Pro-democracy activists demonstrate outside the British consulate in Hong Kong, on November 21, 2014
Hong Kong (AFP) - Dozens of protesters gathered outside Hong Kong's British consulate Friday, accusing the former colonial power of failing to pressure China to grant free elections in the city and protect freedoms guaranteed in a joint treaty.
The demonstration comes after the last UK governor of the territory Chris Patten urged Britain to emulate the United States in offering more strident support to democracy protests that erupted nearly two months ago.
Up to 100 people assembled outside the embassy, some waving the yellow umbrellas that have become the symbol of pro-democracy occupations that have paralysed parts of the city.
"The UK is obligated to solve the problem... Britain bears half of the responsibility as it signed the joint declaration," 21-year-old student organiser Daniel Ma told reporters.
Britain and China are signatories of the 1984 Sino-British Joint Declaration, an agreement that enshrines rights and freedoms unavailable on the mainland.
It also asserts that "the current social and economic systems in Hong Kong will remain unchanged" for the 50 years following the 1997 handover.
Pro-democracy groups say Beijing has breached the agreement and its legal embodiment, a mini-constitution called the "Basic Law", after it declared in August that candidates for Hong Kong's 2017 leadership election would be screened by a loyalist committee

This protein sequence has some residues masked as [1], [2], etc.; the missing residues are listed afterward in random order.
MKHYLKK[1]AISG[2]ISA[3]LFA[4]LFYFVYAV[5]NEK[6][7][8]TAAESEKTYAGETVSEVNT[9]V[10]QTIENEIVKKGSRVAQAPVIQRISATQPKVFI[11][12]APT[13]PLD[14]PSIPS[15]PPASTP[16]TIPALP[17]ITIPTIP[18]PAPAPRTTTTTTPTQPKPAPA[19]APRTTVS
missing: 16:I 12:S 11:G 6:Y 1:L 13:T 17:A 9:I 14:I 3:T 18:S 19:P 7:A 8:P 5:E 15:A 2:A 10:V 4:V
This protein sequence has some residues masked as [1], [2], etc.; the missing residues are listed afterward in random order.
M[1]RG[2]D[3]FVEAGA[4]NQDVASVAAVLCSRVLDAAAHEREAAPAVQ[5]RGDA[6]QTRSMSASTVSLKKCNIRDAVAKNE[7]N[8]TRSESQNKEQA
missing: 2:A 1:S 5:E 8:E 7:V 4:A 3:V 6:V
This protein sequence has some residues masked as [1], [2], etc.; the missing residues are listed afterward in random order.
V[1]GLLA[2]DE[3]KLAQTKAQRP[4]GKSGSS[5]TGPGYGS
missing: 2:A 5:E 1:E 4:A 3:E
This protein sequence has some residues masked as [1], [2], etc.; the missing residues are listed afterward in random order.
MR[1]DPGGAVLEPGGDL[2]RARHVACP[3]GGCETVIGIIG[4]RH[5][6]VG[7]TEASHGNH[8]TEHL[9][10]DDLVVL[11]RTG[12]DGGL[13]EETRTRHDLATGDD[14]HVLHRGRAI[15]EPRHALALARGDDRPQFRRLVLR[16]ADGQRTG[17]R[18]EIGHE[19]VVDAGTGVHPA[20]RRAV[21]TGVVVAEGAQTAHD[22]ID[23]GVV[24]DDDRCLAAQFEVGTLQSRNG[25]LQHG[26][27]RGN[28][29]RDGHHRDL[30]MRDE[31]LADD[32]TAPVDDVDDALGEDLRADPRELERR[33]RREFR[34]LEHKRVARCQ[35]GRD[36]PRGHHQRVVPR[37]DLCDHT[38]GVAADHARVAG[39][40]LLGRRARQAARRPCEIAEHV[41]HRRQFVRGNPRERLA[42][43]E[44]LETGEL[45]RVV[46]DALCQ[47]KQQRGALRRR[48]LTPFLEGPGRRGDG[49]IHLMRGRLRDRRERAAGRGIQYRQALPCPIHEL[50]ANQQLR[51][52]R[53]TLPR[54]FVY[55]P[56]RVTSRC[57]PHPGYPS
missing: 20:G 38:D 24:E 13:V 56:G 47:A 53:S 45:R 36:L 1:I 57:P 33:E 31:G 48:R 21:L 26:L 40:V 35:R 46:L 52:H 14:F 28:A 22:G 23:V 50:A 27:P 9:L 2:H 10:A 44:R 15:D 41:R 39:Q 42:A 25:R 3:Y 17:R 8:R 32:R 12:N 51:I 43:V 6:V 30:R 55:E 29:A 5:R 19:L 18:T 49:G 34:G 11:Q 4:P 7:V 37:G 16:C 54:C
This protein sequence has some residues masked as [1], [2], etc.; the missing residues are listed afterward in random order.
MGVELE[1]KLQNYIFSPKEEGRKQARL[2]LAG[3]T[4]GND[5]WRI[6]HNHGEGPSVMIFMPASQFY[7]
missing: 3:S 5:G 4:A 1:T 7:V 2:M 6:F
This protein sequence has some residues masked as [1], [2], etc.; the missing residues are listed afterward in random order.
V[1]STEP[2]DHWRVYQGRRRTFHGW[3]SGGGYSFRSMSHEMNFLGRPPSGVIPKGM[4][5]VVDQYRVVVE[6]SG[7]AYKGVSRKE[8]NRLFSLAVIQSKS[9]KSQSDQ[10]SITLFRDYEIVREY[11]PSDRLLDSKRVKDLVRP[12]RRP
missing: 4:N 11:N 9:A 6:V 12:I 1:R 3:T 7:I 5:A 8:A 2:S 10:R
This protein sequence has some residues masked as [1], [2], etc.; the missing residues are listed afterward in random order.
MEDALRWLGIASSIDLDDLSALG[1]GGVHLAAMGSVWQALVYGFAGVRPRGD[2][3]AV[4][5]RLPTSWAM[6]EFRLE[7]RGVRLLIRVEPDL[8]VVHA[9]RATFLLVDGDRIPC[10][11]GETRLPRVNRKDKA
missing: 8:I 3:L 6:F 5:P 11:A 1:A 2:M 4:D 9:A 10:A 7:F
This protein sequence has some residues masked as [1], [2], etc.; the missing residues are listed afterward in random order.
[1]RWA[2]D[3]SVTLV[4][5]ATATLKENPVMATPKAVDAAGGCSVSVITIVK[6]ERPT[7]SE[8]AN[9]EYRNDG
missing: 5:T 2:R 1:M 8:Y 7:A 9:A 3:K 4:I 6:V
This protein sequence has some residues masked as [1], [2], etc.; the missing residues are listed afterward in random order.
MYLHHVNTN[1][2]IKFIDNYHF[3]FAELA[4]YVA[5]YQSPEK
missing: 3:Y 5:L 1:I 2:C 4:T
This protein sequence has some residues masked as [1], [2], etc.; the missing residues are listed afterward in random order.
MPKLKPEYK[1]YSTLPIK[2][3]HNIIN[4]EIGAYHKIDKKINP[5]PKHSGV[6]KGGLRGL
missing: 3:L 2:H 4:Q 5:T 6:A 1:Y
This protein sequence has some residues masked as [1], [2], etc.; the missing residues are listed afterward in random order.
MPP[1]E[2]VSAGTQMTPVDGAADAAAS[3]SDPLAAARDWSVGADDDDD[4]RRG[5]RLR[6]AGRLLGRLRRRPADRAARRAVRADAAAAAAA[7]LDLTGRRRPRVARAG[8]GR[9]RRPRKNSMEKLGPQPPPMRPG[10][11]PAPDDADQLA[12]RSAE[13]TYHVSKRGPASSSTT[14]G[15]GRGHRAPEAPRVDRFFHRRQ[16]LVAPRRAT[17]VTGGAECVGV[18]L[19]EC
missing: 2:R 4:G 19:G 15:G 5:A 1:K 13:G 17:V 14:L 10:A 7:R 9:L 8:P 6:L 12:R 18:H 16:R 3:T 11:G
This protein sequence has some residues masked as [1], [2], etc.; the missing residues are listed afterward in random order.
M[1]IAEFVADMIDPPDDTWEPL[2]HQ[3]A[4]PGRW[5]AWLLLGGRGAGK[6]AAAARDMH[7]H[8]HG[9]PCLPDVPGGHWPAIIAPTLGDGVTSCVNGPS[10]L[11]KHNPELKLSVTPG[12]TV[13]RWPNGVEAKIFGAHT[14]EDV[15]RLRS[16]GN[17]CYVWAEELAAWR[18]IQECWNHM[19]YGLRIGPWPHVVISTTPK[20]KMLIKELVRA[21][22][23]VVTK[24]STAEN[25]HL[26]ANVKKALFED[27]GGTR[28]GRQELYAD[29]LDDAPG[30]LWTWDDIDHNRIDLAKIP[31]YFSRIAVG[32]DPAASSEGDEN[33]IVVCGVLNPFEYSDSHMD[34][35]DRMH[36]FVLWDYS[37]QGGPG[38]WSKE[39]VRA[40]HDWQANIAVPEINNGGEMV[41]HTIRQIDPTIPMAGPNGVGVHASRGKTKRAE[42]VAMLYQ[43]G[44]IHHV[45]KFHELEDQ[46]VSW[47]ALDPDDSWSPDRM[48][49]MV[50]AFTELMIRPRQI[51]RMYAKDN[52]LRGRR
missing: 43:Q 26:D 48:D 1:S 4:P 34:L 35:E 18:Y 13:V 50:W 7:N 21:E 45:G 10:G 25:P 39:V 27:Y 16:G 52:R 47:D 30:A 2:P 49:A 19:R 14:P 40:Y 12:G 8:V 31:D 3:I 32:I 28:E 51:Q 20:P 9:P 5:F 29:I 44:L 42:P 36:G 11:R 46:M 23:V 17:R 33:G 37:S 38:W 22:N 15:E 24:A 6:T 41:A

The announcement was the spark for the occupations, which have seen support wane in recent days due to an attempted break-in at parliament and frustrations over traffic disruption and sporadic street clashes.
"Democracy should be based on Hongkongers' will," Ma said. "It was a promise that for 50 years we have would have a high level of autonomy."
"The UK cannot stay silent. If you are silent you are part of the same evil," he added.
After handing over a petition to consulate officials, Ma said the group would camp outside until Britain officially condemns China for breaching the declaration.
- Protest for 'principles' -
The group also wants to meet a delegation of British MPs when they visit Hong Kong in the coming weeks.
Hong Kong's last governor Patten on Thursday told a US Congressional advisory committee that Britain had been "restrained" in commenting during the weeks of protests.
"I hope British ministers will note what the American government has said about Hong Kong," he said, adding the student-led occupations had been an "exemplary example of how to demonstrate for principles."
British Prime Minister David Cameron has said he is "deeply concerned" about tensions in the city after police used tear gas on protesters at the end of September.
By contrast, President Barack Obama said the United States would "encourage people's right to express themselves".
Hong Kong residents enjoy rights not seen on the mainland, including freedom of expression and assembly.
A spokeswoman for the British Consulate told AFP the British government "strongly denied" accusations it had ignored breaches of the treaty.
"We consider that the rights and freedoms enshrined in the Joint Declaration and Basic Law continue to be upheld, and that it is these rights and freedoms that underpin Hong Kongâs success," she said in a statement. "Our commitment to ensuring the faithful implementation of the Joint Declaration is as strong as ever."